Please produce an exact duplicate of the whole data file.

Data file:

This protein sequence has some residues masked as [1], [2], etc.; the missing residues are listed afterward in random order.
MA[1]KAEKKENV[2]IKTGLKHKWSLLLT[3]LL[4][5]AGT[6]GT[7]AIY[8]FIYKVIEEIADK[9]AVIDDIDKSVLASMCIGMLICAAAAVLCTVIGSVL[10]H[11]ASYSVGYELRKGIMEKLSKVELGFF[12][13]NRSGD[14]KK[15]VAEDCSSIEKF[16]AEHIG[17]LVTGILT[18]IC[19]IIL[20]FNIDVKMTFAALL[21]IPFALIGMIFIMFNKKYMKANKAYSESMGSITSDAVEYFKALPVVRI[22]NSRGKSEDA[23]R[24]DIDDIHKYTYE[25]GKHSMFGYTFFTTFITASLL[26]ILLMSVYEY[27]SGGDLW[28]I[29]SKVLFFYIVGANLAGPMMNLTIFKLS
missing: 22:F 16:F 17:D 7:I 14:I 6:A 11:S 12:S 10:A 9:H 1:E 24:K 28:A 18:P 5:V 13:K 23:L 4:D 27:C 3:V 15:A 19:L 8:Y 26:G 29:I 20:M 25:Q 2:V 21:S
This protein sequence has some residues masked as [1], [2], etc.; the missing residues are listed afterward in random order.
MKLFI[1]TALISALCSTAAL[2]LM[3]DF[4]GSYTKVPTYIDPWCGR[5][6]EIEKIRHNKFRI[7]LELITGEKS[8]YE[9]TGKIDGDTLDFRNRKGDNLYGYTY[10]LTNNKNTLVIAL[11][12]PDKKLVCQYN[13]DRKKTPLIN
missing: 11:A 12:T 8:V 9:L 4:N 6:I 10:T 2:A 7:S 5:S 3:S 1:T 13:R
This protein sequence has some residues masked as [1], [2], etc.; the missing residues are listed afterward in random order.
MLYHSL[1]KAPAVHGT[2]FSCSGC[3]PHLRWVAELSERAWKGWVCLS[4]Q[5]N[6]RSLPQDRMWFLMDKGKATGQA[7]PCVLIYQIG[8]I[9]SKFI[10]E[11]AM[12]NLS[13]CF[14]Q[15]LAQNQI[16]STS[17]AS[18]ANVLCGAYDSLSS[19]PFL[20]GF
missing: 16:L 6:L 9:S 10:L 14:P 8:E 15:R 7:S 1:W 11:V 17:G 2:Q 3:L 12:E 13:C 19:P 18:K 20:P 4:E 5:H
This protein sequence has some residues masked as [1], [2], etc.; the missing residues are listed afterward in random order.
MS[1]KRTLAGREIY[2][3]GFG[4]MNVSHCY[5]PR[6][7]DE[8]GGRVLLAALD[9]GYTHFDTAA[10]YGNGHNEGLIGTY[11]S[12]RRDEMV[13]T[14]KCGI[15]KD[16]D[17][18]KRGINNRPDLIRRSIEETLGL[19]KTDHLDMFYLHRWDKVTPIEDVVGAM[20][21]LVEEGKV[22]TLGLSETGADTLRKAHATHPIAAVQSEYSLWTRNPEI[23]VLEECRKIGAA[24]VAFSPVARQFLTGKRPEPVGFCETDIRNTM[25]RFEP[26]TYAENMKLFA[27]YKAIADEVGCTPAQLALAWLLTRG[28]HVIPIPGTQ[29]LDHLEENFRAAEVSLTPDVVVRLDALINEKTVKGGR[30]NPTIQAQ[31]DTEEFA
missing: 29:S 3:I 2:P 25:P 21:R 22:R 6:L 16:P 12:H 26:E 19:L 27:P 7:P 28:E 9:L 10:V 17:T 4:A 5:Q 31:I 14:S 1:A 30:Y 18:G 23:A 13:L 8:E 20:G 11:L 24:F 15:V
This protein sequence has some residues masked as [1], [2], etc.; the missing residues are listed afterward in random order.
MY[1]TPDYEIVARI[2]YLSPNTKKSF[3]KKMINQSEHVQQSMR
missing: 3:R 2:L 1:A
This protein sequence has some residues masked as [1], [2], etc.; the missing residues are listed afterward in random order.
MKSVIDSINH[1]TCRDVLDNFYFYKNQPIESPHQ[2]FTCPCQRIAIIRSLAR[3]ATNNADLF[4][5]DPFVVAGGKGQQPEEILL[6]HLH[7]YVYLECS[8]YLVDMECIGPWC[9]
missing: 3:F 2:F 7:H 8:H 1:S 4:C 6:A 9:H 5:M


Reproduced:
This protein sequence has some residues masked as [1], [2], etc.; the missing residues are listed afterward in random order.
MA[1]KAEKKENV[2]IKTGLKHKWSLLLT[3]LL[4][5]AGT[6]GT[7]AIY[8]FIYKVIEEIADK[9]AVIDDIDKSVLASMCIGMLICAAAAVLCTVIGSVL[10]H[11]ASYSVGYELRKGIMEKLSKVELGFF[12][13]NRSGD[14]KK[15]VAEDCSSIEKF[16]AEHIG[17]LVTGILT[18]IC[19]IIL[20]FNIDVKMTFAALL[21]IPFALIGMIFIMFNKKYMKANKAYSESMGSITSDAVEYFKALPVVRI[22]NSRGKSEDA[23]R[24]DIDDIHKYTYE[25]GKHSMFGYTFFTTFITASLL[26]ILLMSVYEY[27]SGGDLW[28]I[29]SKVLFFYIVGANLAGPMMNLTIFKLS
missing: 22:F 16:F 17:D 7:I 14:I 6:A 11:S 12:S 10:A 9:H 1:E 24:K 28:A 18:P 5:V 13:K 23:L 4:D 27:C 3:V 15:A 19:L 8:Y 26:G 29:I 20:M 25:Q 2:V 21:S
This protein sequence has some residues masked as [1], [2], etc.; the missing residues are listed afterward in random order.
MKLFI[1]TALISALCSTAAL[2]LM[3]DF[4]GSYTKVPTYIDPWCGR[5][6]EIEKIRHNKFRI[7]LELITGEKS[8]YE[9]TGKIDGDTLDFRNRKGDNLYGYTY[10]LTNNKNTLVIAL[11][12]PDKKLVCQYN[13]DRKKTPLIN
missing: 11:A 12:T 8:V 9:L 4:N 6:I 10:T 2:A 7:S 5:S 3:S 1:T 13:R
This protein sequence has some residues masked as [1], [2], etc.; the missing residues are listed afterward in random order.
MLYHSL[1]KAPAVHGT[2]FSCSGC[3]PHLRWVAELSERAWKGWVCLS[4]Q[5]N[6]RSLPQDRMWFLMDKGKATGQA[7]PCVLIYQIG[8]I[9]SKFI[10]E[11]AM[12]NLS[13]CF[14]Q[15]LAQNQI[16]STS[17]AS[18]ANVLCGAYDSLSS[19]PFL[20]GF
missing: 16:L 6:L 9:S 10:L 14:P 8:E 15:R 7:S 1:W 11:V 17:G 2:Q 3:L 12:E 13:C 19:P 18:K 20:P 4:E 5:H
This protein sequence has some residues masked as [1], [2], etc.; the missing residues are listed afterward in random order.
MS[1]KRTLAGREIY[2][3]GFG[4]MNVSHCY[5]PR[6][7]DE[8]GGRVLLAALD[9]GYTHFDTAA[10]YGNGHNEGLIGTY[11]S[12]RRDEMV[13]T[14]KCGI[15]KD[16]D[17][18]KRGINNRPDLIRRSIEETLGL[19]KTDHLDMFYLHRWDKVTPIEDVVGAM[20][21]LVEEGKV[22]TLGLSETGADTLRKAHATHPIAAVQSEYSLWTRNPEI[23]VLEECRKIGAA[24]VAFSPVARQFLTGKRPEPVGFCETDIRNTM[25]RFEP[26]TYAENMKLFA[27]YKAIADEVGCTPAQLALAWLLTRG[28]HVIPIPGTQ[29]LDHLEENFRAAEVSLTPDVVVRLDALINEKTVKGGR[30]NPTIQAQ[31]DTEEFA
missing: 29:S 3:I 2:P 25:P 21:R 22:R 6:L 16:P 12:H 26:E 19:L 27:P 7:P 28:E 9:L 10:V 17:T 4:A 5:Q 31:I 14:S 1:A 30:Y 18:G 23:A 13:L 8:E 20:G 11:L 24:F 15:V
This protein sequence has some residues masked as [1], [2], etc.; the missing residues are listed afterward in random order.
MY[1]TPDYEIVARI[2]YLSPNTKKSF[3]KKMINQSEHVQQSMR
missing: 3:R 2:L 1:A
This protein sequence has some residues masked as [1], [2], etc.; the missing residues are listed afterward in random order.
MKSVIDSINH[1]TCRDVLDNFYFYKNQPIESPHQ[2]FTCPCQRIAIIRSLAR[3]ATNNADLF[4][5]DPFVVAGGKGQQPEEILL[6]HLH[7]YVYLECS[8]YLVDMECIGPWC[9]
missing: 3:F 2:F 7:H 8:H 1:S 4:C 6:A 9:H 5:M